Allegri’s side played no little part in their own downfall, however, as a lack of tactical coherence and a chronically abysmal debut for Barça-reject Zlatan Ibrahimovic combined to undermine a smooth start to Milan’s new dawn. Both sides employed a 4-3-3 formation, which promised – and duly delivered – a display of open, attacking football. But it was Cesena that made such a set-up pay off, by virtue of the willingness of wide forwards Ezequiel Schelotto (tagged ‘the new Zambrotta’ due to his dashing style and undying work-rate) and Emanuele Giaccherini to contribute to the defensive cause when necessary.

Of Milan’s star-studded three-pronged attack, Ronnie and Ibra are hardly renowned for their selfless back-tracking and on nights like this, in Cesena’s tightly-packed mini-Bombonera-style stadium (a ‘chocolate box’ with stands within spitting distance of the touchline), their attacking contribution was negligible too. The only bright spark for the Rossoneri proved to be third forward Alex Pato, whose early-season form has provided an immaculate response to his frustration at missing out on the World Cup.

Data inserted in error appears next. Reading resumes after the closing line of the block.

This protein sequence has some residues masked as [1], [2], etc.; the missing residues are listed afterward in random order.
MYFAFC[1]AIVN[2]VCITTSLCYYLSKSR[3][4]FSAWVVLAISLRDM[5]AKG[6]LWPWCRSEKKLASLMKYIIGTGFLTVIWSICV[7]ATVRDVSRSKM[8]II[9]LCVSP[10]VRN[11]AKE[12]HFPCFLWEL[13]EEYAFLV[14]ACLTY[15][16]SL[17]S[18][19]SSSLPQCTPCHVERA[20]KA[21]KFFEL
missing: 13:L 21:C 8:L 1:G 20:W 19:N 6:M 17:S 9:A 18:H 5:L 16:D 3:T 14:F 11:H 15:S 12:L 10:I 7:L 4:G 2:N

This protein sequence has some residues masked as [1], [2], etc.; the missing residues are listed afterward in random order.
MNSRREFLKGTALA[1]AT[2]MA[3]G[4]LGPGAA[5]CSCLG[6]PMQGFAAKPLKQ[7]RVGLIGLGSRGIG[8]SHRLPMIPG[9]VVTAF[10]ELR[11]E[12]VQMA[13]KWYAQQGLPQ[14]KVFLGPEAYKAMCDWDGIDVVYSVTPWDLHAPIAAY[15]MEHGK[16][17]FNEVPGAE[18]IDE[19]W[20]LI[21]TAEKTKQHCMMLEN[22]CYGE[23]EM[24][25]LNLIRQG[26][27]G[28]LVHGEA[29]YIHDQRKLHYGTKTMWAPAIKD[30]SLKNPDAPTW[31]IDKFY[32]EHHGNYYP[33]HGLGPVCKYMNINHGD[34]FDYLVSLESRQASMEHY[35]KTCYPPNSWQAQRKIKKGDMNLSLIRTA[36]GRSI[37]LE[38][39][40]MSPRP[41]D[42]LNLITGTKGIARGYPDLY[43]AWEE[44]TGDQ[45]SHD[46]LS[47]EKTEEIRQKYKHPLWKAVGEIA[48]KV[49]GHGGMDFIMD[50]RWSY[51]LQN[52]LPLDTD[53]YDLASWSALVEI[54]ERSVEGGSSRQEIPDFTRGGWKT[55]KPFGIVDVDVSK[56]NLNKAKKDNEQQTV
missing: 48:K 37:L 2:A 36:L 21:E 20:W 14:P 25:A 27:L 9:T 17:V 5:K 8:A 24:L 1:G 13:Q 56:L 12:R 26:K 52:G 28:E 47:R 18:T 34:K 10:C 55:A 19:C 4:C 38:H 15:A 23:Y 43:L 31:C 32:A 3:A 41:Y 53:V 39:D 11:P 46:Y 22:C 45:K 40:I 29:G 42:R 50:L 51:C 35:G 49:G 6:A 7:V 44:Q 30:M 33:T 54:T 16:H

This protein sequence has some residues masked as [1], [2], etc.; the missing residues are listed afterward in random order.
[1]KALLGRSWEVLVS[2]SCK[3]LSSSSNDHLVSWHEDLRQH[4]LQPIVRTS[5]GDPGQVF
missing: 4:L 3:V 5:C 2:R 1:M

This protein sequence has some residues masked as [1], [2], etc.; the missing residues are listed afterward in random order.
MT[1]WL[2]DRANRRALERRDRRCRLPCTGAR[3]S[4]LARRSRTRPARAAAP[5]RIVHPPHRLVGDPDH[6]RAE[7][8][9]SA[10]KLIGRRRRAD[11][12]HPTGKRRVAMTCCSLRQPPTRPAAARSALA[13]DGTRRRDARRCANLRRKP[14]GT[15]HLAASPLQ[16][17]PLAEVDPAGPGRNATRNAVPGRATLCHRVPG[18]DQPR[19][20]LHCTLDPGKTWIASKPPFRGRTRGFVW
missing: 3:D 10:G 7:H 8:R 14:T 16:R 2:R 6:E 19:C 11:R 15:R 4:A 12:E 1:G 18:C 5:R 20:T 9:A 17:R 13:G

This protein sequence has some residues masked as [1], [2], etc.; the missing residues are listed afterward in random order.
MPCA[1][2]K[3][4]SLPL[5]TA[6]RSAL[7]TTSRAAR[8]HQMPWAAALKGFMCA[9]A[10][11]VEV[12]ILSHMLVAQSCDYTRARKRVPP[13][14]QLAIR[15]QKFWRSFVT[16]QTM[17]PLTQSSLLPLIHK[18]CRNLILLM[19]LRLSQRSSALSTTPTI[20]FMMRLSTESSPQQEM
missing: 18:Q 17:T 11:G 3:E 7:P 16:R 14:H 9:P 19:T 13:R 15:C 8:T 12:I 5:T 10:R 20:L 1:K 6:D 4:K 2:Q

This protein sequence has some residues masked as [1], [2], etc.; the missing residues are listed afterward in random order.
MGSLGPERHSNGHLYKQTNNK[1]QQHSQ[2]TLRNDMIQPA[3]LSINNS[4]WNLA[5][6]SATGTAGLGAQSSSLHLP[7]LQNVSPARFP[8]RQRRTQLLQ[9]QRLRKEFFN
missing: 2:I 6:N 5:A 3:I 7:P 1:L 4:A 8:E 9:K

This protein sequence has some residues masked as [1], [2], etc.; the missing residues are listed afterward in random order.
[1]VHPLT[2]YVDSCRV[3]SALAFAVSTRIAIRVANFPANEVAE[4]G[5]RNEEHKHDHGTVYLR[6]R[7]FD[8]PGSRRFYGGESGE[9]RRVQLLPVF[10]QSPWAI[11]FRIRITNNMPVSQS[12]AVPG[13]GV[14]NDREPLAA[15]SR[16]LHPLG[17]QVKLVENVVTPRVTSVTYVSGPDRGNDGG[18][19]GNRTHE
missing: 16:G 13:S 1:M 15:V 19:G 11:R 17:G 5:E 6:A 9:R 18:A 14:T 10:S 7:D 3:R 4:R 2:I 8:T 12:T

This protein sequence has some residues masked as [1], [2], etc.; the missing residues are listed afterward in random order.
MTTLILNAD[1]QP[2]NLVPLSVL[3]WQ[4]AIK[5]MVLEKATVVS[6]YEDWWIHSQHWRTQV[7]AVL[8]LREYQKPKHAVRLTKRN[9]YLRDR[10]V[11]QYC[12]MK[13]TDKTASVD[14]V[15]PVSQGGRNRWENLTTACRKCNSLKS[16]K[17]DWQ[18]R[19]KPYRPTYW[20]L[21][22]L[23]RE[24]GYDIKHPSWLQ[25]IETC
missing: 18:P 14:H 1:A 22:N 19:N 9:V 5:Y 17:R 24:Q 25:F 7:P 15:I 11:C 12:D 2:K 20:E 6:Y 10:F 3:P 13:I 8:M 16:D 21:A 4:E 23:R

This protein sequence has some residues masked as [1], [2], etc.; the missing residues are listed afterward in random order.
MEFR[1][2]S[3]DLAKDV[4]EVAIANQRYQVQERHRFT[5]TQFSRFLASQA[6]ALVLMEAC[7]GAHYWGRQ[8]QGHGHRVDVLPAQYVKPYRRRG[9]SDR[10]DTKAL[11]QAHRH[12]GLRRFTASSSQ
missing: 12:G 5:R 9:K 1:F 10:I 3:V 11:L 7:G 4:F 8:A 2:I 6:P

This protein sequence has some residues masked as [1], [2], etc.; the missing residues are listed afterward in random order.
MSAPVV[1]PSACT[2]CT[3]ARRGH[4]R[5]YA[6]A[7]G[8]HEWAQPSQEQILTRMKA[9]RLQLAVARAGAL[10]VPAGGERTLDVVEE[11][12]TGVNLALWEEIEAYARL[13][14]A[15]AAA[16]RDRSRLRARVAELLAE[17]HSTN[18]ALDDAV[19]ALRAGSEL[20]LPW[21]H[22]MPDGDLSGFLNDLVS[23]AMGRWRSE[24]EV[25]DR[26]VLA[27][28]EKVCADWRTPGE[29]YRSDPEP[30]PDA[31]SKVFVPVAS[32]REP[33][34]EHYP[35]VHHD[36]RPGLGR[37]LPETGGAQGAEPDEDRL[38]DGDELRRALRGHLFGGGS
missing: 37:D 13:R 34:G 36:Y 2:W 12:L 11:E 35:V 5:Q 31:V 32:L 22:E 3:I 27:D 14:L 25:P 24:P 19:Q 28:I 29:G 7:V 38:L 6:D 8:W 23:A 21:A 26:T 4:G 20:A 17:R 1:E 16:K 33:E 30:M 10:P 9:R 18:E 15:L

As in the ‘new’ Brazil’s electrifying recent defeat of the USA, Pato was a constant thorn in the side of his direct opponent; Cesena’s left-back Yuto Nagatomo. In fact, either side of the break, the 21-year-old forward had apparently legitimate ‘goals’ ruled out – one for a debatable offside; the second for a non-existent handball in the build-up. But all of the boy from Pato Branco’s efforts were laid to waste by the profligacy in possession of Ibrahimovic (whose misplaced-flicks-and-tricks-count ran well into double figures) and Ronaldinho’s near-static display. Ronnie’s withdrawal in favour of Robinho early in the second half did little to improve Milan’s fortunes, but did at least produce the staggering sight of the ex-Manchester City star making a last-ditch block in his own 6-yard area. That was to be his only significant contribution of the night.